I set up a survey to pass out to college students here on Mo. Western’s campus. The survey first consisted of the Overload Assessment Test (Girdano, Everly, & Dusek,1993), which is a test of ten questions that quickly evaluate about how overwhelmed or stressed the student perceives him or herself to be. This is a good test to give to students or anybody in the work force that has a lot of responsibilities. The second part of the survey asks six questions I added to find out about the student, such as: a.) what year the student is (freshman, sophomore, junior, or senior), b.) if he or she has a job, c.) how many hours a week he or she works on average, d.) if the student works day or evening hours or both, e.) if the job is needed to help with finances, such as schooling or living expenses, if the job is only used to provide extra spending money, or if it’s volunteer and f.) how many hours of college credit the student is enrolled in. After I collected all the surveys, I took the information and scores and drew conclusions from the data. I maintained confidentiality by telling the participants not to put their names or social security numbers on the forms, and to only answer the questions that are asked.
The materials I used were the surveys and the SPSS program to interpret my results.
RESULTS A multiple linear regression was calculated to predict subjects’ stress scores based on their year in college, numbers of hours worked per week, and number of credits enrolled in. A significant regression equation was found (F(3,145) = 3.14, p = .027), with an R square of .022. Subjects’ predicted stress is equal to 12.985 + .706 (year in college), when class is coded as 1 = Freshman, 2 = Sophomore, 3 = Junior, and 4 = Senior. Subjects increased .7 points for each year higher in college. Both hours worked per week and college credits enrolled in were not significant predictors.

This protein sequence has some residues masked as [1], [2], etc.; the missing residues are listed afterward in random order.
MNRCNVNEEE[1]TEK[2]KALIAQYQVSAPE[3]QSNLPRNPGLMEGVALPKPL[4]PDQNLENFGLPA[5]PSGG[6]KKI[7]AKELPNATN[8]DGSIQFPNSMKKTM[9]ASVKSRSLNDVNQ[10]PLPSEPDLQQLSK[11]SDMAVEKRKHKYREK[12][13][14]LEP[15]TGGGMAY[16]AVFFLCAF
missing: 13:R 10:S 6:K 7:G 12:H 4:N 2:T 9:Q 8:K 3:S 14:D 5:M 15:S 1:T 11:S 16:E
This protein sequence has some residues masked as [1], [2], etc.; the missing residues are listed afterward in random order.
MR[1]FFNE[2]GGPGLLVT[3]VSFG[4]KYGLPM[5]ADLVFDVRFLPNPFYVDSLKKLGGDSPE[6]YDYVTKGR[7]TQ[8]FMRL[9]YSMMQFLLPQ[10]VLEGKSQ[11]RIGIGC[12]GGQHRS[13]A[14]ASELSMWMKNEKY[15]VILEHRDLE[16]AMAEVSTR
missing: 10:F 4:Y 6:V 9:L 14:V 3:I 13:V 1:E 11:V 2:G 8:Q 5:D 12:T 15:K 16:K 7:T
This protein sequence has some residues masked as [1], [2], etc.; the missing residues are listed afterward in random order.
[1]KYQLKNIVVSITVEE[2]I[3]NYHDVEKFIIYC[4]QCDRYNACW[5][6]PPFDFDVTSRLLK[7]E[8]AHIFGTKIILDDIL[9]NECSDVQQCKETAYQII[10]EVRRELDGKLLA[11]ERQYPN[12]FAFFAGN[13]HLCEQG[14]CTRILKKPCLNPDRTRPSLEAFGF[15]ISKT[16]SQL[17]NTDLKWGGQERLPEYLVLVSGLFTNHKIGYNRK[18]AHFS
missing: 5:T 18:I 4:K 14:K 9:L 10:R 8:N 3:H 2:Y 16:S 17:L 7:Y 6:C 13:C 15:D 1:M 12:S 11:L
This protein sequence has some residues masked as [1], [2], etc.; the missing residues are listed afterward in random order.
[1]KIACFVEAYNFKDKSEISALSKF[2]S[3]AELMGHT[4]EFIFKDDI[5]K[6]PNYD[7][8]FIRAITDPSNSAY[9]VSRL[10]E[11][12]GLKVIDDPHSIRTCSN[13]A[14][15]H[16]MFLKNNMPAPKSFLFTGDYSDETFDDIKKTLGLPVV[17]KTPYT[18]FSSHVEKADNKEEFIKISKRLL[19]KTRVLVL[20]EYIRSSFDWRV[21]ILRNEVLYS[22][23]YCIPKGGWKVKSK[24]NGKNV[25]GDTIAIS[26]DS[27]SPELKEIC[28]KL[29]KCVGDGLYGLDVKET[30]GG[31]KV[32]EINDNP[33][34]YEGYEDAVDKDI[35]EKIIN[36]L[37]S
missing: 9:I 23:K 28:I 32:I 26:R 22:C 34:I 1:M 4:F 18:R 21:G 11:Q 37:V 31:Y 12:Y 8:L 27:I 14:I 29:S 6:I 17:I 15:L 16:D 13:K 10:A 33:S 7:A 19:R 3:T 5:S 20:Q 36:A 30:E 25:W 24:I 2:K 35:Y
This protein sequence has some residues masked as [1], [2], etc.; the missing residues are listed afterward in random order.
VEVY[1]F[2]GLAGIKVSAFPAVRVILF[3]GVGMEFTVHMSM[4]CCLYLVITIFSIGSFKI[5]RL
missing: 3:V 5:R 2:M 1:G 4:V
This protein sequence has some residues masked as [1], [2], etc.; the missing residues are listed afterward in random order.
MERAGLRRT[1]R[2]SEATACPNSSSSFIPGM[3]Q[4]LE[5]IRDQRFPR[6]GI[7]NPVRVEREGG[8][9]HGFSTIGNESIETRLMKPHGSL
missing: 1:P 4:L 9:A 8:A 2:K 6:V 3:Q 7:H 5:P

DISCUSSION My results did not turn out the way I had expected. The only conclusion I could draw from my results was that Mo. Western College students felt more overwhelmed as they got higher in class. The juniors were more stressed than the sophomores and the sophomores were more stressed than the freshmen, but the senior scores did not follow this pattern, which I would describe as a statistical anomaly. I could not deduce that having a job while in college appeared to make the student more stressed. Even with comparing the scores with how many hours of credit taken and how many hours worked per week, there was not a significant finding. There might have been a significance in the reason why the student held a job, but there were not enough subjects saying that they only had a job for extra spending money to compare fairly with the group that said they had a job to pay bills or the group that had a job for both reasons. I think I needed more participants in my study. I had 187 students that filled out surveys but I did not have enough subjects of each kind of different answers to compare to each other. I also do not think I asked enough questions to weed out confounding variables that would effect the outcome, such as if the person had children. Choosing to get a random sample would also give me a better variety of students to survey. I did not get participants from a number of departments on campus, and the students were not randomly chosen from the departments I did get my sample from. Many of these corrections may help me to find the results that others have found in this research area or that others have assumed exist.